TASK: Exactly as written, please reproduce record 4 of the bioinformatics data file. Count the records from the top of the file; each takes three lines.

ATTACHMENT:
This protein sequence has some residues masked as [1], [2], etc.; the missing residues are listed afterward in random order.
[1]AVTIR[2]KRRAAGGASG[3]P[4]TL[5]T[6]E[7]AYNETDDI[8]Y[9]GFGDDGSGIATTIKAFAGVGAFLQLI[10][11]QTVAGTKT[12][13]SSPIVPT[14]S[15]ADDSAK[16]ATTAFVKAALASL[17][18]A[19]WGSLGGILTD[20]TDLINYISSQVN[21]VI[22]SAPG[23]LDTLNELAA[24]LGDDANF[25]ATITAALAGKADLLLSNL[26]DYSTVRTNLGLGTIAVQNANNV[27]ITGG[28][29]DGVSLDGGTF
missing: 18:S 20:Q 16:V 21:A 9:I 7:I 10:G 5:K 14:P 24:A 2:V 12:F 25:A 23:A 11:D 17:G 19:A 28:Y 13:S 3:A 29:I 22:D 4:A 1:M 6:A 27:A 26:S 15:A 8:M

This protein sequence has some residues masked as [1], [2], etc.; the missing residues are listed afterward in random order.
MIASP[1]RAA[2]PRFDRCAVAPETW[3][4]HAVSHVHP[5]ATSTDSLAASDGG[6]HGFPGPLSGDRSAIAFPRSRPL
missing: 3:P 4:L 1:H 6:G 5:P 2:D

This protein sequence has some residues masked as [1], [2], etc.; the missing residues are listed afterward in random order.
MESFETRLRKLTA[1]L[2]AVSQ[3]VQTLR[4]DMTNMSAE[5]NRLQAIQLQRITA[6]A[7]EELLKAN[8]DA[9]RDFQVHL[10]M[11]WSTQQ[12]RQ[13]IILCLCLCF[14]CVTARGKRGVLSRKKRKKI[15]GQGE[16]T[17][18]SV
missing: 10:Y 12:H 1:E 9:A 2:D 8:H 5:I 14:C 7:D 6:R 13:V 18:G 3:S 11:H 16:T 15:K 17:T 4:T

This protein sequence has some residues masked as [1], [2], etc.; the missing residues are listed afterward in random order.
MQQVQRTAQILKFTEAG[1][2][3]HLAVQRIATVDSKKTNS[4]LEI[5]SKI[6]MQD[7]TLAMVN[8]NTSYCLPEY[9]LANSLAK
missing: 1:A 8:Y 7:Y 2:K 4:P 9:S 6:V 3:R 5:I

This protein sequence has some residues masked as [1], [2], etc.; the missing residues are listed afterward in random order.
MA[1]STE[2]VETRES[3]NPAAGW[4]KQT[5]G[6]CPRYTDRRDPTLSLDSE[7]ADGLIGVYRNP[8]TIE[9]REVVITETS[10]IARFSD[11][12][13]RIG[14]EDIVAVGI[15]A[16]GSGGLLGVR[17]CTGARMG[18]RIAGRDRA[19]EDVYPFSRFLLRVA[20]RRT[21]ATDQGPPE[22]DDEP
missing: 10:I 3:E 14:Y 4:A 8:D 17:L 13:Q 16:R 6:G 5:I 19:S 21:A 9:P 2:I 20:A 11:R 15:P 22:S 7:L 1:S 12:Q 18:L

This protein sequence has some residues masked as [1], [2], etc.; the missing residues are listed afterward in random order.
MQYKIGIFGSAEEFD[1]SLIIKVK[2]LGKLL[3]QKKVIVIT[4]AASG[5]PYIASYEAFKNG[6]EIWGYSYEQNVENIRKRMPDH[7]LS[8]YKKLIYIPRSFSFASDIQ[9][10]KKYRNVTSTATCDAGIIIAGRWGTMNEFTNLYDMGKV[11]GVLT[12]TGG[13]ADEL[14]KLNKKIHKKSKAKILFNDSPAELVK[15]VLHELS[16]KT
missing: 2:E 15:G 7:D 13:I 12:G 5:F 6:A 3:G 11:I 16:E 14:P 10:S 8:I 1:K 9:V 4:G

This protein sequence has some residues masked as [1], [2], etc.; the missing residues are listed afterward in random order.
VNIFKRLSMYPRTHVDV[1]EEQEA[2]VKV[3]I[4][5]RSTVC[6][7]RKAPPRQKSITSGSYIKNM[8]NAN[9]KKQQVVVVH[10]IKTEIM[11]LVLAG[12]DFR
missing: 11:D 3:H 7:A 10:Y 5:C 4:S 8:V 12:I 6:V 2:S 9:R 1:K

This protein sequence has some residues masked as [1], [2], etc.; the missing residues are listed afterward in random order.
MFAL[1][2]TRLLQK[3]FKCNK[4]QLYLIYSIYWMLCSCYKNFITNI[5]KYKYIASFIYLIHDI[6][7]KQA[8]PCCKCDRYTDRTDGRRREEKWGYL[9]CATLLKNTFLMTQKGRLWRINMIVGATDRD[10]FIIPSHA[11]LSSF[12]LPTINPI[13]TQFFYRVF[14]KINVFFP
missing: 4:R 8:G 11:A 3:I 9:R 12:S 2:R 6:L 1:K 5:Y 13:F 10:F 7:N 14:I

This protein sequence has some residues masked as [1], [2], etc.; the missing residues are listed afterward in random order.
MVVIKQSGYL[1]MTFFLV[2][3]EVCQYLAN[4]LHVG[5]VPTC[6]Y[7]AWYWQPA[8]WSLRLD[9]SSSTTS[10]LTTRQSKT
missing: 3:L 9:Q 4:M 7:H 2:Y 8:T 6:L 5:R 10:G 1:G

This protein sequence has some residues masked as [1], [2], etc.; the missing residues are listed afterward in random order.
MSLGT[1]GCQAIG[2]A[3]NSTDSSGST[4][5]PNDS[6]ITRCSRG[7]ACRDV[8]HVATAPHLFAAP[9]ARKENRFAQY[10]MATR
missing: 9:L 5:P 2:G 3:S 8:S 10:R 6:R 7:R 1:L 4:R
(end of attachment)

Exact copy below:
This protein sequence has some residues masked as [1], [2], etc.; the missing residues are listed afterward in random order.
MQQVQRTAQILKFTEAG[1][2][3]HLAVQRIATVDSKKTNS[4]LEI[5]SKI[6]MQD[7]TLAMVN[8]NTSYCLPEY[9]LANSLAK
missing: 1:A 8:Y 7:Y 2:K 4:P 9:S 6:V 3:R 5:I